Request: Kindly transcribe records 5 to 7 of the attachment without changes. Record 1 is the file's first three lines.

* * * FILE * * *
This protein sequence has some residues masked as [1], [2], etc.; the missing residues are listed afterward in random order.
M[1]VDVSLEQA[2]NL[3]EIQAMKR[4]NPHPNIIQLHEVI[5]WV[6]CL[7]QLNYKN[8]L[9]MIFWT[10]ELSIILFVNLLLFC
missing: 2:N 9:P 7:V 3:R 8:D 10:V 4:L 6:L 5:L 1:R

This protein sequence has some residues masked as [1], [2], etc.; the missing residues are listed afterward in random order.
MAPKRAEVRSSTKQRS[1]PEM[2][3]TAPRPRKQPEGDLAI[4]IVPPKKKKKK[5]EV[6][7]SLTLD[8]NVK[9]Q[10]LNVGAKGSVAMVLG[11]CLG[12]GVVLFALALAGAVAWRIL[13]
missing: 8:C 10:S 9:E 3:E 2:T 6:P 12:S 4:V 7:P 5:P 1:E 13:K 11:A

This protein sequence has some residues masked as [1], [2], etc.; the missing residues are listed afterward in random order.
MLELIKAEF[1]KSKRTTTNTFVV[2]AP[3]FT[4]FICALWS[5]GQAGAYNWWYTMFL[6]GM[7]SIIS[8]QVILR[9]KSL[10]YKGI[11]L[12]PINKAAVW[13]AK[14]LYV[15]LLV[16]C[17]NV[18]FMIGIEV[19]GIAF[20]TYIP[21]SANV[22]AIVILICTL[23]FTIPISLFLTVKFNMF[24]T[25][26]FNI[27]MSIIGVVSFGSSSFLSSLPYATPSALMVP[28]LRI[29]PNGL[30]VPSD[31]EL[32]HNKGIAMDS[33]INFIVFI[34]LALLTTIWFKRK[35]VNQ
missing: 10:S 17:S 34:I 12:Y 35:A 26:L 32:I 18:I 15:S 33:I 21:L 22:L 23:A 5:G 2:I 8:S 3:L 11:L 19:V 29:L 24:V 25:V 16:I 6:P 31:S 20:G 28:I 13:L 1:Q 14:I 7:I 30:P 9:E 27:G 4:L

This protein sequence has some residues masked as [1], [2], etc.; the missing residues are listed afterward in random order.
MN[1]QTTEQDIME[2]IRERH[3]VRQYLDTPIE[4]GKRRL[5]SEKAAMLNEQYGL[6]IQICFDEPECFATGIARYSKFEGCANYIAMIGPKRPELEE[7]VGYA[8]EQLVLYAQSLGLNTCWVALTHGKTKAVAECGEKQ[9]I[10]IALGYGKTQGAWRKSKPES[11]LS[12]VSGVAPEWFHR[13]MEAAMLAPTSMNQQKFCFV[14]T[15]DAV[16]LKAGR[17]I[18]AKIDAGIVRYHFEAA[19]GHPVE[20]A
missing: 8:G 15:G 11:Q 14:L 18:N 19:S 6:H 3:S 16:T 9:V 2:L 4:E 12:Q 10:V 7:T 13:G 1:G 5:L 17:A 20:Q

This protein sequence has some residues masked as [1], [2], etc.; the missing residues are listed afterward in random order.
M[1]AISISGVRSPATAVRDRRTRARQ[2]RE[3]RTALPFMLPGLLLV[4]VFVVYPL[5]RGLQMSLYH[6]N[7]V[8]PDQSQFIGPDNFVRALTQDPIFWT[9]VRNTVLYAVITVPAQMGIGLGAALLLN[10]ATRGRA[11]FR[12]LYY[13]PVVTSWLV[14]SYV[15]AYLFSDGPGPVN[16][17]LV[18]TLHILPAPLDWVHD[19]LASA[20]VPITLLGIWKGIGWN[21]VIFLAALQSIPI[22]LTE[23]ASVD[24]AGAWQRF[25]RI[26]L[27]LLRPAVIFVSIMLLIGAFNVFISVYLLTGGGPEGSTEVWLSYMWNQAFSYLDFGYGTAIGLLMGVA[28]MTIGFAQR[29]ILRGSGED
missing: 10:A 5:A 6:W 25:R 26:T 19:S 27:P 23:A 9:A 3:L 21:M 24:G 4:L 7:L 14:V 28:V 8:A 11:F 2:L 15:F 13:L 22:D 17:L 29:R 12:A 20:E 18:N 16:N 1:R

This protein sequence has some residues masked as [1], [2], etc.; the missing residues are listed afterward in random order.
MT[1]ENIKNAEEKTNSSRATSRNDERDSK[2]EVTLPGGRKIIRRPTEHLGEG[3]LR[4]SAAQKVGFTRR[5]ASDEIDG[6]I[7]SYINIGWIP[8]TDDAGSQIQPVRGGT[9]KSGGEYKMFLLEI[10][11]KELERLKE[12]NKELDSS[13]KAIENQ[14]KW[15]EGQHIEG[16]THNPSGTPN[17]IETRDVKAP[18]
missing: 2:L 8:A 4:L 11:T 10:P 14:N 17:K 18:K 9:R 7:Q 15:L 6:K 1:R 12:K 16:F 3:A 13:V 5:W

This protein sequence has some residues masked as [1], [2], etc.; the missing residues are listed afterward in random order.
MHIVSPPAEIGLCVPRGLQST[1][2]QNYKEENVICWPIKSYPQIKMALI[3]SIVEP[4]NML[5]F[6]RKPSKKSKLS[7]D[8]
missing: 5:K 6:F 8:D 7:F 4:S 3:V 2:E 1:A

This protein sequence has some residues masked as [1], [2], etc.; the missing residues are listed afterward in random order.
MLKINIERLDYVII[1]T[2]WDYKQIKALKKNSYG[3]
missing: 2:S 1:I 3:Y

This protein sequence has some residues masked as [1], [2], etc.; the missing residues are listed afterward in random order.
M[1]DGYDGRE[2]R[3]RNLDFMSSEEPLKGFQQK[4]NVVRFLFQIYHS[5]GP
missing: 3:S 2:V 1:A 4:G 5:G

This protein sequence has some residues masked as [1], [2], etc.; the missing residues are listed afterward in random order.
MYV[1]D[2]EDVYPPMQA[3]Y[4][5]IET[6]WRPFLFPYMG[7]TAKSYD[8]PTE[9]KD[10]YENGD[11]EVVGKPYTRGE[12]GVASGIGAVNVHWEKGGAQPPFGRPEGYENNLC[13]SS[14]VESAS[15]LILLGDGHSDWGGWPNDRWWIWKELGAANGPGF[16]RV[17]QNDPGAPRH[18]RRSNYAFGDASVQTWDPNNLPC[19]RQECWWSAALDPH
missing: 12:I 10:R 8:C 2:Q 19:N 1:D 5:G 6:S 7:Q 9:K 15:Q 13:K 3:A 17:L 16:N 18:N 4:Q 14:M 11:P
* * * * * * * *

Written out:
This protein sequence has some residues masked as [1], [2], etc.; the missing residues are listed afterward in random order.
M[1]AISISGVRSPATAVRDRRTRARQ[2]RE[3]RTALPFMLPGLLLV[4]VFVVYPL[5]RGLQMSLYH[6]N[7]V[8]PDQSQFIGPDNFVRALTQDPIFWT[9]VRNTVLYAVITVPAQMGIGLGAALLLN[10]ATRGRA[11]FR[12]LYY[13]PVVTSWLV[14]SYV[15]AYLFSDGPGPVN[16][17]LV[18]TLHILPAPLDWVHD[19]LASA[20]VPITLLGIWKGIGWN[21]VIFLAALQSIPI[22]LTE[23]ASVD[24]AGAWQRF[25]RI[26]L[27]LLRPAVIFVSIMLLIGAFNVFISVYLLTGGGPEGSTEVWLSYMWNQAFSYLDFGYGTAIGLLMGVA[28]MTIGFAQR[29]ILRGSGED
missing: 10:A 5:A 6:W 25:R 26:T 19:S 27:P 23:A 9:A 3:L 21:M 24:G 4:L 7:L 14:V 28:V 8:A 11:F 2:L 15:F 13:L 22:D 17:L 29:R 12:A 20:E 18:N 16:N 1:R

This protein sequence has some residues masked as [1], [2], etc.; the missing residues are listed afterward in random order.
MT[1]ENIKNAEEKTNSSRATSRNDERDSK[2]EVTLPGGRKIIRRPTEHLGEG[3]LR[4]SAAQKVGFTRR[5]ASDEIDG[6]I[7]SYINIGWIP[8]TDDAGSQIQPVRGGT[9]KSGGEYKMFLLEI[10][11]KELERLKE[12]NKELDSS[13]KAIENQ[14]KW[15]EGQHIEG[16]THNPSGTPN[17]IETRDVKAP[18]
missing: 2:L 8:A 4:L 11:T 10:P 14:N 17:K 18:K 9:R 7:Q 15:L 6:K 1:R 12:K 16:F 3:A 13:V 5:W

This protein sequence has some residues masked as [1], [2], etc.; the missing residues are listed afterward in random order.
MHIVSPPAEIGLCVPRGLQST[1][2]QNYKEENVICWPIKSYPQIKMALI[3]SIVEP[4]NML[5]F[6]RKPSKKSKLS[7]D[8]
missing: 5:K 6:F 8:D 7:F 4:S 3:V 2:E 1:A